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  • Sun June 01 2008
  • Posted Jun 1, 2008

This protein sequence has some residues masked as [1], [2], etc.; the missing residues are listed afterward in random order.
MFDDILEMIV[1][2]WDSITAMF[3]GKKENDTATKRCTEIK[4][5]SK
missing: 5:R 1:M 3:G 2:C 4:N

By RYAN BRINKS, TIMES-REPUBLICAN [BIKEIOWA posted this to show how easy it is to make a business bicycle friendly for it's employees. Secure bicycle parking and a a shower facility is about all you need! (see bolded text below)] Attached to the $1.2 million grant from Vision Iowa that helped launch Marshalltown’s new library to its fundraising goal were a deadline and a string. A very long string. The new library must be built to a high standard of energy efficiency and environmental responsibility. That standard is called Leadership in Energy and Environmental Design, or LEED. “LEED is intertwined with almost every product going into this building some way or another,” said Jamie Rochleau, project superintendent with Story Construction. Even before Vision Iowa, the supporters of the New Library for a New Century campaign were seeing green. “Right from the start we talked about wanting the building to be green or have as light a footprint as possible,” said Allan Thoreson, library board president. “... If you start with the design, the process isn’t as cumbersome of a project as taking an old building and trying to make it LEED certified.” So the architectural firm, FEH Associates, stitched the first end of that string into a vast empty asphalt parking lot. “We’ve always been more in tune with energy efficient design, but going to LEED is a step beyond that,” said John Karrmann, one of the project’s architects. The steel frame and metal stud structure at the core of the library was chosen for its high recycled content, as were the materials for the carpeting and ceiling, he said. Bamboo paneling will be another obvious environmentally friendly choice, integrated into the main public service desk, youth service and reference areas. Even the exterior foam insulation is a renewable soy-based product. “The industry seems to be moving toward greener construction, and that’s probably a prudent thing to do with the volatility of petroleum and fuel sources,” Rochleau said. “Any efficiency gained will help in the long run.” Meanwhile as designs made their way to paper, the crumbled asphalt and demolished houses made their way to anywhere but the landfill. “All the houses we needed and wanted to demolish, even that process moved us toward getting LEED certified. We took all the salvageable materials to a salvage place and didn’t take anything, or much of anything, to the landfill,” Thoreson said. Recycling has also been one of the main burdens on the construction side of things. Instead of a single container headed for the landfill, waste is sorted into bins for metal, concrete, brick, wood and other materials and recycled either locally or elsewhere in the state, Rochleau said. Low or no maintenance landscaping materials are still being contemplated, Karrmann said, including grass that may only need to be mowed twice a year and will not require irrigation. One of the most prominent highlights of the new library is its lighting system, which includes an intelligent network of sensors that measure the amount of natural light coming in through windows — and bounced off light shelves to the middle of the building — and automatically adjust the amount of artificial lighting produced. “You will have a building that’s operational costs will be significantly less than they would have been for a code standard building,” Karrmann said. “Overall this might cost us a little bit extra, but it’s not that much,” Thoreson added. “In terms of future energy savings, it’s a small price to pay.” Another notable design characteristic is that bus routes will be revised to stop at the library and employees will find showers available at work, encouraging them to ride a bike in. And at least 2.5 percent of the building’s electricity will come from solar panels on the roof. Those panels will serve as a public learning tool, too, as curious library patrons will be able to monitor their performance at a computer station inside the library. “I’d like to let the community know in a very strong way that this is part of what we’re doing — and not just a boast about what we’re doing, but a kind of model and reminder to other people. ... If altogether we’re worried about the environment, that will make a big impact,” Thoreson said. Karrmann agrees. “One prime motivation of LEED is to transform the marketplace and encourage people to look at sustainability,” he said. “... With energy doing what it’s doing now, [LEED standards] are going to be the norm. ... A dozen years from now you may, if you build to code, be building a LEED-certified building.” ——— Contact Ryan Brinks at 641-753-6611 or rbrinks@timesrepublican.com

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